Install Arch Linux on a 2015 MacBook Pro

January 18, 2020

Last year I decided to install the latest Arch Linux ISO onto my 2015 Retina MacBook Pro. While the installation was relatively painless configuring the system utilities and configuring the retina screen was not.

The Arch wiki has loads of information if you get stuck. It also includes loads of other helpful guides written by other authors which may help you fix a problem. Some that I used are: 1 and 2. What you need for this tutorial are:


Download the latest ISO from Arch Linux. Use dd like this:

dd if=archlinux.iso of=/dev/sdx bs=4M status=progress && sync

the status=progress option was added in Coreutils 2.81 so check you’re using an up-to date version of Coreutils before trying this command. Also dd overwrites anything on the drive. Plug your USB drive into your Macbook and restart your computer. While the computer restarts hold down ALT on the keyboard to bring up Apple’s EFI bootloader. Once Linux has booted you’ll be at the shell, this is where you’re going to setup your disks. Only having Arch installed is not recommended because Apple release firmware updates via the OSX App store, these could contain crucial bug fixes or security patches so it’s important.

Create the partitions, this can be done in OSX with the disk utility wizard, this guide though uses fdisk.

Enter fdisk -l at the shell to list all the disks. Remember the number your disk uses. Setup these partitions:

/dev/sda5 [100MB] Apple HFS/HSF+ "Apple boot"
/dev/sda6 [250MB] ext4 "boot"
/dev/sda7 [rest of SSD space] ext4 "/ root file system" 

This file system layout assumes you’re installing Arch Linux along side OSX. Installing OSX, Arch and Windows is left as an exercise for you to figure out. Now format the partitions with mkfs like:

mfks.ext4 /dev/sda6 && mkfs.ext4 /dev/sda7 && mount /dev/sda7 /mnt && mount /dev/sda6 /mnt/boot `

The next step sets up pacman, Arch Linux’s package manager, Pacman is similar to Debian’s/Ubuntu’s apt-get. Read the man page to find out more information. pacstrap and chroot are used to ‘chroot’ into the new OS. pacstrap /mnt base base-devel

genfstab -U -p /mnt >> /mnt/etc/fstab

Obviously fstab is used to mount the disks. On bootup, the mount commands reads the fstab files and mounts the disks.

Use your favourite editor (I use vim) to edit the fstab created above.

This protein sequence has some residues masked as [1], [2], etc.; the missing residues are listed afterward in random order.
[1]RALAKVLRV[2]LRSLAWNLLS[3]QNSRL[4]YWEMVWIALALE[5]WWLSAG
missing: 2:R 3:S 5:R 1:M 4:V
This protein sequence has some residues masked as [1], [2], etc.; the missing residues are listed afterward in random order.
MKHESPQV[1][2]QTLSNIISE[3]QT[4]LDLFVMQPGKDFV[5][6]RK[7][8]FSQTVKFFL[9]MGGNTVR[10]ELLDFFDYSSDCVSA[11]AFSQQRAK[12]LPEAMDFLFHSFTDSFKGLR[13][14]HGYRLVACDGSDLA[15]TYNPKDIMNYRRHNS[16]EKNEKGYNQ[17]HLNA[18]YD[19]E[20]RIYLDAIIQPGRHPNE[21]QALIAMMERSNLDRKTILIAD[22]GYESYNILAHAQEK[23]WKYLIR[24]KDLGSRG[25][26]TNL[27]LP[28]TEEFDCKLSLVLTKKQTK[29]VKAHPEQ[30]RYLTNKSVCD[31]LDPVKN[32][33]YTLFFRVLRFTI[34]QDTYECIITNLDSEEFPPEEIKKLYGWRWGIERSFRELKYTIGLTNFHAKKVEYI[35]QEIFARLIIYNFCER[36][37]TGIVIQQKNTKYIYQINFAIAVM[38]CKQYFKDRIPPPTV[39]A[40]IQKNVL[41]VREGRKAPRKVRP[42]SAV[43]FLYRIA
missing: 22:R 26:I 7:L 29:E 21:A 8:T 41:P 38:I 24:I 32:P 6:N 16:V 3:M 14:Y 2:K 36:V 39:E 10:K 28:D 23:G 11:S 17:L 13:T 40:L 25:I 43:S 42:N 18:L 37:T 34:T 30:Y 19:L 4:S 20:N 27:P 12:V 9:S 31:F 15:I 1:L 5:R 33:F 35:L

vim /mnt/etc/fstab

/dev/sda7   /   ext4    defaults,noatime,discard,data=writeback 0 1

/dev/sda6   /boot ext4  defaults,stripe=4   0 2

The discard and noatime are used to lengthen the SSD’s life cycle. noatime does not write write the time and date it was accessed, this reduced the wear and tear on an SSD.

arch-chroot /mnt /bin/bash
echo your_host > /etc/hostname
passwd your_username
ln -s /usr/share/zoneinfo/Europe/London /etc/localtime
hwclock --systohc --utc
pacman -S sudo

The user created in the code block above has to be added to the sudoers. On Linux all sudoers are part of the wheel group. So simply add your user to the wheel group (done above) and write to this file:

echo '%wheel ALL=(ALL) ALL ' >> /etc/sudoers.d/10-grant-wheel-group


This commands in this section are the same no matter where you live, what language you speak or the keyboard you are using, the arguments do change though.

vim /etc/locale.gen

A comment in this file beginning with #, uncomment the local you use.

echo LANG=en_GB.UTF8 > /etc/locale.conf

The locale you’re using needs to defined as a variable in bash so other programs launched at the shell can read it. Some windows manager like i3WM do not startup if this variable is not defined.

export LANG=en_GB.UTF-8

Setup the initramfs (if you have setup an encrypted volume include this here):

mkinitcpio -p linux

EFI Setup using grub

The standard version of GRUB (1) does not have EFI included, instead GRUB_EFI has to be installed.

pacman -S grub-efi-x86_64

Edit GRUB’s global config file:

vim /etc/defaults/grub

Special parameters have to be passed to the kernel to get the Macbook Pro to boot Linux. GRUB passes these parameters to the kernel.

GRUB_CMDLINE_LINUX_DEFAULT="quiet rootflags=data=writeback libta.force=1:nocq"

And on a seperate line add


to fix the grub menu on startup

grub-mkconfig -o /boot/grub/grub.cfg 
grub-mkstandalone -o boot.efi -d usr/lib/grub/x86_64-efi -O x86_64-efi --compress=xz boot/grub/grub.cfg

Exit Linux and copy the boot.efi created above. Or alternatively upload the file using git to Bitbucket as they offer free private repos.

git init
git add boot.efi
git commit -m 'boot.efi'
git push -u origin master


Boot into OSX, remember to hold down ALT to bring up the EFI bootloader. Use git to clone the repo you pushed the boot.efi file to.

git clone repo_name

Setup the following directory structure:

cd /Volumes/disks05
mkdir System mach_kernel
cd System
mkdir Library
mkdir CoreServices
cd CoreServices
vim SystemVersion.plist

<xml version="1.0" encoding="utf-8"?>
	<plist version="1.0">
			<string>Arch Linux</string>

Make the boot disk loadable

sudo bless --device disk0s5 --setBoot

Apple has included system integrity Projection on OSX. To disable this restart OSX and load up the last EFI option displayed in the Apple bootloader. Navigate to Terminal and type:

csrutil disable

Setting up X, i3wm and power management

pacman -S xorg-server xorg-server-utils
pacman -S xf86-video-intel 
pacman -S powertop

Calibrate powertop using:

powertop --calibrate && powertop --auto-tune && sudo service powertop.service restart

Now install i3 (my favourite wm):

pacman -S i3 dmenu
echo "exec i3" >> ~/.xinitrc
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